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Jobs or jails? The crime drop in Texas

  • William Spelman

    (University of Texas, Austin)

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    Crime went down throughout the U.S. in the 1990s. Potential explanations include demographic shifts, improved economic opportunities, changes in drug markets, evolving police strategies, and an increasing prison population. Previous attempts to parcel out responsibility among these explanations are unpersuasive. Some do not consider all of the explanations, others rely on highly aggregated data, still others confuse cause and effect. An analysis of Texas counties that deals with these problems shows that the Texas crime drop was largely due to increases in the jail and prison population; property crime also dropped due to increases in real wages and wealth and in public order arrests. Further prison construction would not be cost-effective in Texas due to declining marginal returns, but direct interventions to improve economic opportunities or make police work more proactive may be. © 2005 by the Association for Public Policy Analysis and Management.

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    File URL: http://hdl.handle.net/10.1002/pam.20073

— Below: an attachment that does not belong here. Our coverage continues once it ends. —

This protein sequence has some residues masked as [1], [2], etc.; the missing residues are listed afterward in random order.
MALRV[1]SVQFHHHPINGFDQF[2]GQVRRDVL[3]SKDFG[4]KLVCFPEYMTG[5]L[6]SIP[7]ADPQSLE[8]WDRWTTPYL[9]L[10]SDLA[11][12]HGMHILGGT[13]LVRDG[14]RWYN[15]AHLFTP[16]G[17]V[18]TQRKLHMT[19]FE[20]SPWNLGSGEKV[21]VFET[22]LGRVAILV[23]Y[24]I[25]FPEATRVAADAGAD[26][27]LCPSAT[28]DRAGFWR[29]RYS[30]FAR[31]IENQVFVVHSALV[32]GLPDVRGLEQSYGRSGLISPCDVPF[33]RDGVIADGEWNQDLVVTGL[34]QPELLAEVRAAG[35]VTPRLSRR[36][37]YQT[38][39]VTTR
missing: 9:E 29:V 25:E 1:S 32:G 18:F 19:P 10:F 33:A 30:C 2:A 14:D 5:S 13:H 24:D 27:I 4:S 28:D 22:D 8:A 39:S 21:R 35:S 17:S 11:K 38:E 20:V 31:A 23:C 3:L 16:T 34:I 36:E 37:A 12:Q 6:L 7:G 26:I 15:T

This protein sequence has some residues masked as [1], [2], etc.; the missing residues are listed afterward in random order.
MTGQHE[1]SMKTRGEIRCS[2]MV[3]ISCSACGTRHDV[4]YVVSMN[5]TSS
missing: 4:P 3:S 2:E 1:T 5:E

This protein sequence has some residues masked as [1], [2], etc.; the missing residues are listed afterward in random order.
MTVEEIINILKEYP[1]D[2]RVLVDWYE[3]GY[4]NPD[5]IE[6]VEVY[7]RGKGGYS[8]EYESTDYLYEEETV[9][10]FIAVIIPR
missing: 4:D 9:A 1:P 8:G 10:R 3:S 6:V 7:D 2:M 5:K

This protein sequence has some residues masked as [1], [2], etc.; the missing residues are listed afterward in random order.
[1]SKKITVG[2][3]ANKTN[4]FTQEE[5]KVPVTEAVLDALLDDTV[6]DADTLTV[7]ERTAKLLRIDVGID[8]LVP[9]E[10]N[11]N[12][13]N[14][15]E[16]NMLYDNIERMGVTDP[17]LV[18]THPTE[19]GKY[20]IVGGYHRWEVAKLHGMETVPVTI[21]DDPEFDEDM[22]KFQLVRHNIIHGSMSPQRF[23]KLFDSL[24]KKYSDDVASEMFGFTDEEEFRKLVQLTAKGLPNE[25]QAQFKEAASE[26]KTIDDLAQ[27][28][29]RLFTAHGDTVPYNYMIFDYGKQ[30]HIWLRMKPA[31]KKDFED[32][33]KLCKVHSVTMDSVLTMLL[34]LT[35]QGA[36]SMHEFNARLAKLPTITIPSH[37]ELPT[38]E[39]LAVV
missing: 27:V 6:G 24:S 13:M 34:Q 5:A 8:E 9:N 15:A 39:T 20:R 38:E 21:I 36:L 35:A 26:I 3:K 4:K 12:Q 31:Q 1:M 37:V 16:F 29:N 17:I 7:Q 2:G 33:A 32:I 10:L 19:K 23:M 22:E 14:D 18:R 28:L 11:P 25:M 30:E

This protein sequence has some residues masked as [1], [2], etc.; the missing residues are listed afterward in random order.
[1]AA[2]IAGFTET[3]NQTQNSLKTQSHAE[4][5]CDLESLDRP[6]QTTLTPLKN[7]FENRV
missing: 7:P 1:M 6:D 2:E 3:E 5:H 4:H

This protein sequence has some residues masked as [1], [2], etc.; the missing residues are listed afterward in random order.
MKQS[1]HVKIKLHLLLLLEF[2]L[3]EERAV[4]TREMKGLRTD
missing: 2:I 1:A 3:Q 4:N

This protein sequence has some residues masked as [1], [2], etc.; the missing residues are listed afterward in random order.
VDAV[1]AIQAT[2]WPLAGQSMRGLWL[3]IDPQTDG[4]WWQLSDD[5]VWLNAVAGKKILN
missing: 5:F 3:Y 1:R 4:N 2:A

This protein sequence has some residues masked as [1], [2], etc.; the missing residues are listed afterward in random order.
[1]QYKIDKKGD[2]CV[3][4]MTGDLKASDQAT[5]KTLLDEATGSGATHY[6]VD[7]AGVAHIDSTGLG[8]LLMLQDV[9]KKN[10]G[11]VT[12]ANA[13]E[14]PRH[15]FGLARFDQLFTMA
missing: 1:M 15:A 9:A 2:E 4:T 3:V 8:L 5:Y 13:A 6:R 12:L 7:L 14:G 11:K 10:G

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    Article provided by John Wiley & Sons, Ltd. in its journal Journal of Policy Analysis and Management.

    Volume (Year): 24 (2005)
    Issue (Month): 1 ()
    Pages: 133-165

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    Handle: RePEc:wly:jpamgt:v:24:y:2005:i:1:p:133-165
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    1. Kristin F. Butcher & Anne Morrison Piehl, 1998. "Cross-city evidence on the relationship between immigration and crime," Journal of Policy Analysis and Management, John Wiley & Sons, Ltd., vol. 17(3), pages 457-493.
    2. Steven D. Levitt, 1995. "The Effect of Prison Population Size on Crime Rates: Evidence From Prison Overcrowding Litigation," NBER Working Papers 5119, National Bureau of Economic Research, Inc.
    3. Bhargava, A & Franzini, L & Narendranathan, W, 1982. "Serial Correlation and the Fixed Effects Model," Review of Economic Studies, Wiley Blackwell, vol. 49(4), pages 533-49, October.
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